I would like to recursively replicate each stage of the Euler product proof. This does it:

ap[r1_, r2_, e_] :=  With[{r = Range[r1, r2]}, Pick[r, PrimeOmega[r], e]]
ap2 = ap[1, 10^3, 1];
β = 10^3; 
a = Table[1/n, {n, β}]


b = Reverse@Complement[a, 1/ap2[[1]] a]



c1 = Reverse@Sort[Join[Complement[b, 1/ap2[[2]] b], -Complement[1/ap2[[2]] b, b]]];
c2 = DeleteCases[Table[If[Denominator[c1[[α]]] > β, 0, c1[[α]]], {α, Length@c1}], 0]



d1 = Reverse@Sort[Join[Complement[c2, 1/ap2[[3]] c2], -Complement[1/ap2[[3]] c2, c2]]];
d2 = DeleteCases[Table[If[Denominator[d1[[α]]] > β, 0, d1[[α]]], {α, Length@d1}], 0];


I can do it by naming each stage, but am finding difficulty coding it using Fold.

Note: The "minus Complement" is not necessary for the primes, but for other Euler products, it is necessary.


Hi Martin: Here is a partial solution using FoldList, along with a helper function fz defined as

fz[z_, p_Integer] := 

I use fz to multiply the current expansion z by 1-p^-s, for prime p, then mess with the expression to get a list of single integers to the power -s. The initial value for z is Table[1/k^s,{k,1,n}], where n is a maximum. In the question, you used n=1000.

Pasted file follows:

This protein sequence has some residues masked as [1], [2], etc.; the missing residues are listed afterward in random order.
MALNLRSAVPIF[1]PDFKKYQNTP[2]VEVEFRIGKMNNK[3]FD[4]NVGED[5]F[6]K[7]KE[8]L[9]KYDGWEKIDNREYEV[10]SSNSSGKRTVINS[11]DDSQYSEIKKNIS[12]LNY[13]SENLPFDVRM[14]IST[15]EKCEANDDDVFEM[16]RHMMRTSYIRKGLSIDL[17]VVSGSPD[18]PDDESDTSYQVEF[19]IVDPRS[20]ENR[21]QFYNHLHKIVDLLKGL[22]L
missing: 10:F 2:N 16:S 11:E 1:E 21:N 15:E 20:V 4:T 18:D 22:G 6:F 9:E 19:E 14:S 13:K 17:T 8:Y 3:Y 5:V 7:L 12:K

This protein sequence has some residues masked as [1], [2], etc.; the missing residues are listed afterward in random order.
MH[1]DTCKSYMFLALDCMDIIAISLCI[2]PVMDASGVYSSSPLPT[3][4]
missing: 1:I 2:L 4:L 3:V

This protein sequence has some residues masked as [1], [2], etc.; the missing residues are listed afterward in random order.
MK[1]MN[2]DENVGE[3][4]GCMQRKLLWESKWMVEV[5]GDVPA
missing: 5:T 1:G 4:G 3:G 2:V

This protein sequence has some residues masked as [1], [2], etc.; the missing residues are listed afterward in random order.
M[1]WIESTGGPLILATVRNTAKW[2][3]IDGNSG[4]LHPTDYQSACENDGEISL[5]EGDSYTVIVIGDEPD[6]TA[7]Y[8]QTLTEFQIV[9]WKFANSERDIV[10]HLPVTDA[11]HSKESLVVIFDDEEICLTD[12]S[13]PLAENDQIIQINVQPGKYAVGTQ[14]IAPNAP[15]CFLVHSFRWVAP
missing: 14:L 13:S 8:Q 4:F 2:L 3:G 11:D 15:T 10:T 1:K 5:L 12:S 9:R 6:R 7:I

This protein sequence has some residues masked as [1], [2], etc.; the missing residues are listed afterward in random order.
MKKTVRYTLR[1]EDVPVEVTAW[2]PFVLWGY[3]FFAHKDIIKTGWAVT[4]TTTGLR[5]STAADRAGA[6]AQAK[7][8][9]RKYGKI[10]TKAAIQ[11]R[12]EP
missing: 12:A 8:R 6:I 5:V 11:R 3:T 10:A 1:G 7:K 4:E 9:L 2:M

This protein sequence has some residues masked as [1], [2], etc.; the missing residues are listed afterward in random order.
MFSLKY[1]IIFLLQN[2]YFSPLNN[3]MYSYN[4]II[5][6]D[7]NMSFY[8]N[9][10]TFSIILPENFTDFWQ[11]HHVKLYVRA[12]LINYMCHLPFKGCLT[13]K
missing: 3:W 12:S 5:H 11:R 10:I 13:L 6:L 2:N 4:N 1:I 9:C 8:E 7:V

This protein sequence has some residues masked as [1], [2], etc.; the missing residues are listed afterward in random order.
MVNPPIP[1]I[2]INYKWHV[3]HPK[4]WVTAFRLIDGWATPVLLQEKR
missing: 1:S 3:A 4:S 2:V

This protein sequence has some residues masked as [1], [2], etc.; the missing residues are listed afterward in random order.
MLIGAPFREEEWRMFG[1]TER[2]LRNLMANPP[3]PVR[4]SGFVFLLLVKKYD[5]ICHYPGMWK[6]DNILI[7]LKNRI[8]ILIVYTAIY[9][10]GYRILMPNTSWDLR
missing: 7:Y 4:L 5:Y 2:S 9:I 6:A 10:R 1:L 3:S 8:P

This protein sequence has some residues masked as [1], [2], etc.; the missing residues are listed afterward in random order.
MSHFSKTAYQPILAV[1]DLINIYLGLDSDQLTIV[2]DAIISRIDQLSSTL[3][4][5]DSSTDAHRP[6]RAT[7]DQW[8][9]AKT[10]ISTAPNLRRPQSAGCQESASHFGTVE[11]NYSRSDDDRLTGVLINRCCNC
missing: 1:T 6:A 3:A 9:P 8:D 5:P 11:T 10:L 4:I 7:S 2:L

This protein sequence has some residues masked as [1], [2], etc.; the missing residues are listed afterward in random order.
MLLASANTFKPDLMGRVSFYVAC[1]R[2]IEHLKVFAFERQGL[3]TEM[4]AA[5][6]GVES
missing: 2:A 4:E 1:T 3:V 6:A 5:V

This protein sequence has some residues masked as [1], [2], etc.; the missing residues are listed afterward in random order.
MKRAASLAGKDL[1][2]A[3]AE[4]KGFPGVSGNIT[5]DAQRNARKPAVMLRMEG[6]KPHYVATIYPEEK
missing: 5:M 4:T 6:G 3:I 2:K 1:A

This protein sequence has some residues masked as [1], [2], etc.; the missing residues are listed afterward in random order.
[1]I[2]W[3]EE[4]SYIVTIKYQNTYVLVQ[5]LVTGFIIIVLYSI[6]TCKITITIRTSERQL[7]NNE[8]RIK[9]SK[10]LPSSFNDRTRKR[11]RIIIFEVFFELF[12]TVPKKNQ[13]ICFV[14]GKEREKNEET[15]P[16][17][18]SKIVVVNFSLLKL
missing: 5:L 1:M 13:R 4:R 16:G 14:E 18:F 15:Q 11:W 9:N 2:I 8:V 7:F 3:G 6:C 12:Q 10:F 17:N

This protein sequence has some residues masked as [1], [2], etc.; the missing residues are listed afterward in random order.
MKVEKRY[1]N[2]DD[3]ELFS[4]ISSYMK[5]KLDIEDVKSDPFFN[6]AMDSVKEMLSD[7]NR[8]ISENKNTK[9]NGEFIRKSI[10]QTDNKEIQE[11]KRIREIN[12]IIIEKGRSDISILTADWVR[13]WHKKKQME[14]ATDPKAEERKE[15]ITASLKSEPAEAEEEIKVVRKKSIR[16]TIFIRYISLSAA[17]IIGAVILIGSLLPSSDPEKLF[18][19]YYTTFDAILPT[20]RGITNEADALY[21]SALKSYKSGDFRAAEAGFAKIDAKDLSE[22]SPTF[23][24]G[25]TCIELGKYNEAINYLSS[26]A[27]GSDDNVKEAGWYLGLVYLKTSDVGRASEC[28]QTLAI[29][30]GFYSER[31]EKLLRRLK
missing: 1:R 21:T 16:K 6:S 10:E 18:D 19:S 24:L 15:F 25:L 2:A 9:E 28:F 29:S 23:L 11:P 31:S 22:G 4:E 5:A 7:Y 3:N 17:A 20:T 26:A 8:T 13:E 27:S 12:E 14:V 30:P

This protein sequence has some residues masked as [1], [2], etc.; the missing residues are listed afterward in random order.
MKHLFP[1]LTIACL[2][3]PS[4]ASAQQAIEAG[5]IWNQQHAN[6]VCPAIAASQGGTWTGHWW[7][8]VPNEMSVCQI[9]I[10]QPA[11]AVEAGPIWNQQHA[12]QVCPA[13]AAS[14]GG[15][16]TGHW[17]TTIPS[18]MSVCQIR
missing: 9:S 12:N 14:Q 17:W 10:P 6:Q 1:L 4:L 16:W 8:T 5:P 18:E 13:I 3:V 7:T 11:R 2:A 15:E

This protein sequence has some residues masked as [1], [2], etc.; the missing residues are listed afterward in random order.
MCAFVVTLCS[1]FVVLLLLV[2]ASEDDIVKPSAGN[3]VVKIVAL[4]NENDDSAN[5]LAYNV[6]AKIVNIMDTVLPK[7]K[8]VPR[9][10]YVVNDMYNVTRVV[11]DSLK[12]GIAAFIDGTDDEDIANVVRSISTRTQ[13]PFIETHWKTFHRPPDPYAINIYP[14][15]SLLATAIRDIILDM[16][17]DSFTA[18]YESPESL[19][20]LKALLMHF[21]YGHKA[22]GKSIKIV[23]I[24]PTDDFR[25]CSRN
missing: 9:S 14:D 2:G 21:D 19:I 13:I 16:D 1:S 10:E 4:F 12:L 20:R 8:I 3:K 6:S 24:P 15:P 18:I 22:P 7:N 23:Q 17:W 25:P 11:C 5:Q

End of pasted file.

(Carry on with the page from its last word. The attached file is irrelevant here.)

Then use EulerProductRecursion[n] to get a table of successive iterations.

EulerProductRecursion[n_Integer] :=
   Module[{z = Table[1/k^s, {k, 1, n}], 
           p = Prime[Range[PrimePi[Sqrt[n]]]]},
      Total[FoldList[fz[#1, #2] &, z, p], {2}]]

The prime cutoff using PrimePi[Sqrt[n]] is not fundamental to the solution, and can be set to simply PrimePi[n], but this latter setting is boring for p>Sqrt[n].

  • $\begingroup$ thanks for your answer - will try to have a play around with it :) $\endgroup$
    – martin
    Dec 30 '14 at 4:25

I actually went for this in the end:

recursionNumber = 10; range = 100;
f[list_, a_] :=  list - Take[Riffle[Table[0, {x, plist[[a]] range}], list/plist[[a]], 
plist[[a]]], range]
plist = Prime[Range[range]];
list = DeleteCases[Fold[f, Table[1/n, {n, range}], Range[recursionNumber]], 0];
Plus @@ Join[{1}, Rest@Table[DisplayForm[FractionBox[Numerator[list[[n]]], 
Denominator[list[[n]]^s]]], {n, Length@list}]]

as it was more what I was after (should really have been a bit clearer in question), but hats off to KennyColnago for his excellent answer.


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